ber of surgeons and chaplains whom they had held in custody. This is the result of the correspondence which I had with General Samuel Jones, showing him that these persons were to be considered non-combatants. General Jones has also sent over the lines, without exchange, 2 enlisted men, a sergeant and a private, who were captured at Port Royal Ferry under the following circumstances:
The rebel pickets at that point called our pickets to send over a boat for them, as they wanted to desert. The sergeant in command of our pickets, credulously believing them, went in a boat with 1 man, and upon their arrival on the opposite shore were taken prisoners and the boat seized.
General Jones returns them without exchange, with the remark that "they were captured under circumstances which he cannot approve." General Jones refuses to allow our officers, prisoners of war, to take charge of supplies for our prisoners at Charleston and Savannah, but says he will insure their faithful delivery. He has no jurisdiction over the prisoners at Andersonville, and therefore declines to entertain that part of the proposition. I inclose a copy of the letter.*
The health of the department is growing rapidly worse. The number of sick in hospital in increasing, and a large number of the officers have to be furnished with sick leave to prevent permanent disability. I have no idea, however, that it is more than the usual malarious epidemic and disease peculiar to the climate this season of the year. It will not enfeeble the strength of the command beyond a proper limit of strength. I can get along very well with the force I now have until the enemy's strength is very much increased.
I have been forced to almost entirely stop the fire upon Fort Sumter for want of ammunition, the requisitions upon the ordnance department having been entirely unfilled, and, on the contrary, large orders having been received to send ammunition from this department to Fort Monroe. We had reached a point in the demolition of the fort beyond which the enemy could not have held out many weeks in their occupancy. Since the gradual cessation of fire they have exerted every effort to pile earth upon the parts which were being laid bare by the force of our fire.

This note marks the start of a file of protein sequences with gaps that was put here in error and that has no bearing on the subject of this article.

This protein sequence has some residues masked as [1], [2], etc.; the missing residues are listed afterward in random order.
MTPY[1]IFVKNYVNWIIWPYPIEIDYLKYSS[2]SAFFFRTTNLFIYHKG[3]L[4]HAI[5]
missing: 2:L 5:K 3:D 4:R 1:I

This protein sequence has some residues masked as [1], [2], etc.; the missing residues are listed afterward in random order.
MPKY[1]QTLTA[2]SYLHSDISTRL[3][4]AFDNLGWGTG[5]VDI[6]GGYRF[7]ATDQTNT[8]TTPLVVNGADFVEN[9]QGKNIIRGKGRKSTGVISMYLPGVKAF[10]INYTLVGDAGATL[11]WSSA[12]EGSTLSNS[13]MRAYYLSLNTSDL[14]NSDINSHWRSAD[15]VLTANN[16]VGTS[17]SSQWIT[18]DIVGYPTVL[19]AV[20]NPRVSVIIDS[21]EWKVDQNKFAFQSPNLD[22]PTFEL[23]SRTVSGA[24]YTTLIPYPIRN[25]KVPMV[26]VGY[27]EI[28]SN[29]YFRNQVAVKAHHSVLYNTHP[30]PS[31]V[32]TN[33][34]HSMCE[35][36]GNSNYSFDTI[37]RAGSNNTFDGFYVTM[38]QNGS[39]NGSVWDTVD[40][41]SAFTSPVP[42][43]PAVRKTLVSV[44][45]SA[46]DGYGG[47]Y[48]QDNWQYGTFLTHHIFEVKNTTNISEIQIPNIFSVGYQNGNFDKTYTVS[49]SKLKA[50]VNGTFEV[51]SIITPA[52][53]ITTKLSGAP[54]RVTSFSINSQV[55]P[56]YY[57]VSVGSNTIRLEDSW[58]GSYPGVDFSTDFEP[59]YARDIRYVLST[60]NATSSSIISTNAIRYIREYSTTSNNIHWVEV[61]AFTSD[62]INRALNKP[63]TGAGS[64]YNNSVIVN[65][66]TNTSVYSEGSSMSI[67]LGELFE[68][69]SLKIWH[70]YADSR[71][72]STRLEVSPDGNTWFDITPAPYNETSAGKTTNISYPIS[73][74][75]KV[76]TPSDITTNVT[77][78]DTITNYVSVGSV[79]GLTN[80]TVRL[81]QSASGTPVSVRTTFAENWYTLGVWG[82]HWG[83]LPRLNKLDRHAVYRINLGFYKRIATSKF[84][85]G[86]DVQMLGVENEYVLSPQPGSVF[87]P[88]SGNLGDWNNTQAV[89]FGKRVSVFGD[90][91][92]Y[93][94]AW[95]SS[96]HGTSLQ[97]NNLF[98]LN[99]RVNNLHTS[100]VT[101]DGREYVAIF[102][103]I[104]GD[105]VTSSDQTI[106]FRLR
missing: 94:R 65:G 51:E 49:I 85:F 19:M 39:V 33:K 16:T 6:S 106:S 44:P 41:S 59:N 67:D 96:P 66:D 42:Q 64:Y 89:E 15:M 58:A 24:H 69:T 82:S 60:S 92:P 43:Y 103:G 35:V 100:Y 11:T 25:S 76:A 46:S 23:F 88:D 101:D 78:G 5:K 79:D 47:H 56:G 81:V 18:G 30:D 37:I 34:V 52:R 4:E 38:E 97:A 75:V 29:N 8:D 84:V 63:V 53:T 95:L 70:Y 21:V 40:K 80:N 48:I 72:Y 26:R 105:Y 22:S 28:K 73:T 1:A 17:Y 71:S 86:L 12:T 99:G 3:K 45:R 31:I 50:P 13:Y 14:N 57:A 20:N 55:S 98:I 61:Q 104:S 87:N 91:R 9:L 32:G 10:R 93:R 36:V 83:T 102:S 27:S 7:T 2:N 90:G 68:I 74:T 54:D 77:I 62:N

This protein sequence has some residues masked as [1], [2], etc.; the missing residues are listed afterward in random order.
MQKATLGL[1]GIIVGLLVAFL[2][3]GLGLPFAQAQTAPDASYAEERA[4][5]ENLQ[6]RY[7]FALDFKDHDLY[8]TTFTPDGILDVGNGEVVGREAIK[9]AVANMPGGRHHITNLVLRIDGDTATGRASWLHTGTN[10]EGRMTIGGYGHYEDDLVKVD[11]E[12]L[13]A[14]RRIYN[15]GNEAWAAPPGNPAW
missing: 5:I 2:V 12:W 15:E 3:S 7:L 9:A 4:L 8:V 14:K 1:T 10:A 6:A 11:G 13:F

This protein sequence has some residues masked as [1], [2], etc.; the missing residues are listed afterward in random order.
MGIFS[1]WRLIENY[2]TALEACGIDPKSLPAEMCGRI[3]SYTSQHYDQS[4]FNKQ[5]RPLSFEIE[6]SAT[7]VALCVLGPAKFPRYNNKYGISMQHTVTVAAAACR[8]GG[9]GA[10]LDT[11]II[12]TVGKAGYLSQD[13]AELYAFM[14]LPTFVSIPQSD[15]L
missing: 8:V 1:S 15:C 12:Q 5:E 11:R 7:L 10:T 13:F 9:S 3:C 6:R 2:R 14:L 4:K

I have the honor to be, general, very respectfully,
J. G. FOSTER,
HDQRS. DEPARTMENT OF THE SOUTH,
Hilton Head, S. C., September 6, 1864.
It having been officially reported to these headquarters that quite a number of small boats and dugouts are now in the hands of, and used by, both white persons and negroes in this department,there force, in order to carry our more fully the provisions of General Orders, 122, current series, from these headquarters, and to prevent the possibility of said boats and dugouts from being used for the purpose of carrying deserters or smuggling goods to the enemy, it is hereby ordered:
I. That all small boats, of whatever description, now in the hands of any person in this department, not used for military purposes by
*See p. 257.
18 R R-VOL XXXV, PT II